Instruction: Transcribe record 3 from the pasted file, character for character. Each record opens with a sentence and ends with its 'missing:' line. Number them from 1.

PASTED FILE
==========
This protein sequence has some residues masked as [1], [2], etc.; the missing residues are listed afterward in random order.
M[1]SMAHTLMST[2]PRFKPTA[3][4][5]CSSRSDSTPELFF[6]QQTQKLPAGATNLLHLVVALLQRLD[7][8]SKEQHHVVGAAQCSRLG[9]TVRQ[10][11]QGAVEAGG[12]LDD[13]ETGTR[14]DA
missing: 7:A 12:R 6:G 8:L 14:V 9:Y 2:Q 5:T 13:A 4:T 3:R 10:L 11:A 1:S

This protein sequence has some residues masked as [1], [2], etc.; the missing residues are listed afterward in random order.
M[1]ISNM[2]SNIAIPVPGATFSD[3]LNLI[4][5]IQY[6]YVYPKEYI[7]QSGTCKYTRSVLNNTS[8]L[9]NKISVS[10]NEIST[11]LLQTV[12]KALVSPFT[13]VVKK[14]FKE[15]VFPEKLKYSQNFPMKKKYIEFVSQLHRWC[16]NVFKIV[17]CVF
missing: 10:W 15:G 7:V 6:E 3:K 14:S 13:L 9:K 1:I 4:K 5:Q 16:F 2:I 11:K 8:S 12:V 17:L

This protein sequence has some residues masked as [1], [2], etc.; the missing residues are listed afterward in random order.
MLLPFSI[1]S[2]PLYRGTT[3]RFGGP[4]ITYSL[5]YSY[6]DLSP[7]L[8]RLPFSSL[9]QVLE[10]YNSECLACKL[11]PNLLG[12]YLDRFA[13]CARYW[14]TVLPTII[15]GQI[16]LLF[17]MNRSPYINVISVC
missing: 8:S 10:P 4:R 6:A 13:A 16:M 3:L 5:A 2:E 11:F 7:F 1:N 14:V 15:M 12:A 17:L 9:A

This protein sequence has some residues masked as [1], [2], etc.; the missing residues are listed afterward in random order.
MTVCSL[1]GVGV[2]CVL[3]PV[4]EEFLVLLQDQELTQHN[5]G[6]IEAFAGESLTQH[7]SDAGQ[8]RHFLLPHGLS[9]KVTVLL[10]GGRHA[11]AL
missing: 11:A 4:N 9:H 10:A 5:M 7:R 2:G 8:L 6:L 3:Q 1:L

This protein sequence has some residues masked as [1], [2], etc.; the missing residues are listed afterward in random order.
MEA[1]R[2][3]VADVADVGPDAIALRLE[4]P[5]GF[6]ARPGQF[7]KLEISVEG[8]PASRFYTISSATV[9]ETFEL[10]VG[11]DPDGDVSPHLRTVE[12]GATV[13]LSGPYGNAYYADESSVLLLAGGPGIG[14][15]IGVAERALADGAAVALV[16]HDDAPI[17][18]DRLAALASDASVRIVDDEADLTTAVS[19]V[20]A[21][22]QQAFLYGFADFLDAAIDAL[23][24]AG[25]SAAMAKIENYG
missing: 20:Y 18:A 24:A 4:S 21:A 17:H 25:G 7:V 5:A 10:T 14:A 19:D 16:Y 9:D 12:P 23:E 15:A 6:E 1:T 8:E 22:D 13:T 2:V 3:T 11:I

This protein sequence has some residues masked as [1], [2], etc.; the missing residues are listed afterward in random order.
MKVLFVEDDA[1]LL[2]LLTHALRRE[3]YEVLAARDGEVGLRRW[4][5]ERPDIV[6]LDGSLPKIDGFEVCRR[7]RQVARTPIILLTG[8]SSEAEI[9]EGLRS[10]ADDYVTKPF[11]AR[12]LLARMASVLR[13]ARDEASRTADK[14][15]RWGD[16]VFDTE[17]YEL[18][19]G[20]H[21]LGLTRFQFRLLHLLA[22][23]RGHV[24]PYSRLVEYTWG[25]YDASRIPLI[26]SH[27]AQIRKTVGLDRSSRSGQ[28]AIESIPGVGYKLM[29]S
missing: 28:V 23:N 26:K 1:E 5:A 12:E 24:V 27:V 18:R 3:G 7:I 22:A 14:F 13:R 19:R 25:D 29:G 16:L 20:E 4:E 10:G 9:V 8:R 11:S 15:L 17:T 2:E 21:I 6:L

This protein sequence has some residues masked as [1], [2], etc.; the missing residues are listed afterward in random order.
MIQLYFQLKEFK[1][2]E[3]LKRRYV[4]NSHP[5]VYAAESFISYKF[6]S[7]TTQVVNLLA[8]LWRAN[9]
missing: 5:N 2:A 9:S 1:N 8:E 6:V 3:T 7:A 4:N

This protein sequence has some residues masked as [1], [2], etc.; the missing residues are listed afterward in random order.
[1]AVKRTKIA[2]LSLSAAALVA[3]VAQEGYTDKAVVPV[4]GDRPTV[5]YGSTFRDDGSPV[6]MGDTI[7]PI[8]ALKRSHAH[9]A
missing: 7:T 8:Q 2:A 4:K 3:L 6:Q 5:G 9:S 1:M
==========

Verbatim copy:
This protein sequence has some residues masked as [1], [2], etc.; the missing residues are listed afterward in random order.
MLLPFSI[1]S[2]PLYRGTT[3]RFGGP[4]ITYSL[5]YSY[6]DLSP[7]L[8]RLPFSSL[9]QVLE[10]YNSECLACKL[11]PNLLG[12]YLDRFA[13]CARYW[14]TVLPTII[15]GQI[16]LLF[17]MNRSPYINVISVC
missing: 8:S 10:P 4:R 6:A 13:A 16:M 3:L 5:A 2:E 11:F 7:F 1:N 14:V 15:M 12:A 17:L 9:A